This paper gives an ethical argument for temporarily waiving intellectual property protections for COVID-19 vaccines. It examines two proposals under discussion at the World Trade Organization : the India/South Africa proposal and the WTO Director General proposal. Section I explains the background leading up to the WTO debate. Section II rebuts ethical arguments for retaining current IP protections, which appeal to benefiting society by spurring innovation and protecting rightful ownership. It sets forth positive ethical arguments for a temporary waiver that (...)
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  18.  12
    Global Sharing of COVID‐19 Vaccines: A Duty of Justice, Not Charity.Nancy S. Jecker - forthcoming - Developing World Bioethics.
  19.  9
    Towards a New Model of Global Health Justice: The Case of COVID-19 Vaccines.Nancy S. Jecker, Caesar A. Atuire & Susan D. Bull - forthcoming - Journal of Medical Ethics.
    This paper questions an exclusively state-centred framing of global health justice and proposes a multilateral alternative. Using the distribution of COVID-19 vaccines to illustrate, we bring to light a broad range of global actors up and down the chain of vaccine development who contribute to global vaccine inequities. Section 1 presents an overview of moments in which diverse global actors, each with their own priorities and aims, shaped subsequent vaccine distribution. Section 2 characterises collective action failures at each phase of (...)
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  20.  45
    A Broader View of Justice.Nancy S. Jecker - 2008 - American Journal of Bioethics 8 (10):2 – 10.
    In this paper I argue that a narrow view of justice dominates the bioethics literature. I urge a broader view. As bioethicists, we often conceive of justice using a medical model. This model focuses attention at a particular point in time, namely, when someone who is already sick seeks access to scarce or expensive services. A medical model asks how we can fairly distribute those services. The broader view I endorse requires looking upstream, and asking how disease and suffering came (...)
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  21.  78
    Are Filial Duties Unfounded?Nancy S. Jecker - 1989 - American Philosophical Quarterly 26 (1):73 - 80.
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  22.  89
    Medical Futility: The Duty Not to Treat.Nancy S. Jecker & Lawrence J. Schneiderman - 1993 - Cambridge Quarterly of Healthcare Ethics 2 (2):151.
    Partly because physicians can “never say never,” partly because of the seduction of modern technology, and partly out of misplaced fear of litigation, physicians have increasingly shown a tendency to undertake treatments that have no realistic expectation of success. For this reason, we have articulated common sense criteria for medical futility. If a treatment can be shown not to have worked in the last 100 cases, we propose that it be regarded as medically futile. Also, if the treatment fails to (...)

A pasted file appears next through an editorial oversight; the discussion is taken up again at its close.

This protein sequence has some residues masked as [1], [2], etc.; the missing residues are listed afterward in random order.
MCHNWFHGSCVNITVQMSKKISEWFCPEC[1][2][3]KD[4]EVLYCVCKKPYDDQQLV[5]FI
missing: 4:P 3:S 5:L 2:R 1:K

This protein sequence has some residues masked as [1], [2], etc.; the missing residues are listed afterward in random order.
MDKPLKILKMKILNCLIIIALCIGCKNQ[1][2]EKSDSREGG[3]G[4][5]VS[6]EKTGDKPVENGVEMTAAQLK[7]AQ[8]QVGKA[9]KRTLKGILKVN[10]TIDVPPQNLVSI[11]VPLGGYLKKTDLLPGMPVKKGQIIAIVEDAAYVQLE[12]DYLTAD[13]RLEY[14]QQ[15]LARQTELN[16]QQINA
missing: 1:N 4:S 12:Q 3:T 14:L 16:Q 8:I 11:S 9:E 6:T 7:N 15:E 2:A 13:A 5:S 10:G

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  23.  25
    Knowing When to Stop: The Limits of Medicine.Nancy S. Jecker - 1991 - Hastings Center Report 21 (3):5-8.
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  24.  19
    Endangerment of the iPSC Stock Project in Japan: On the Ethics of Public Funding Policies.Akira Akabayashi, Eisuke Nakazawa & Nancy S. Jecker - 2018 - Journal of Medical Ethics 44 (10):700-702.
    We examined the ethical justification for a national policy governing public funding for the induced pluripotent stem cell stock project in Japan and argue that the initiation of the iPSC stock project in 2012, when no clinical trial using iPSC-derived products had yet succeeded, was premature and unethical. Our analysis considers a generally accepted justice criterion and shows it fails to justify public funding of the iPSC stock project. We also raise concerns related to the massive amounts of public funding (...)
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  25.  47
    Doing What We Shouldn't: Medical Futility and Moral Distress.Nancy S. Jecker - 2017 - American Journal of Bioethics 17 (2):41-43.
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  26.  2
    Three for Me and None for You? An Ethical Argument for Delaying COVID-19 Boosters.Nancy S. Jecker & Zohar Lederman - 2022 - Journal of Medical Ethics 48 (10):662-665.
    This paper argues in support of the WHO’s proposal to forego COVID-19 booster shots until 10% of people in every country are fully vaccinated. The Ethical Argument section shows that we save the most lives and ensure the least amount of suffering by allocating doses first to unvaccinated people. It also argues that there is a duty to support decent lives and to promote health equity, which establish that refraining from boosters is a requirement of justice, not charity. The Replies (...)
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  27.  14
    What Money Can’T Buy: An Argument Against Paying People to Get Vaccinated.Nancy S. Jecker - 2022 - Journal of Medical Ethics 48 (6):362-366.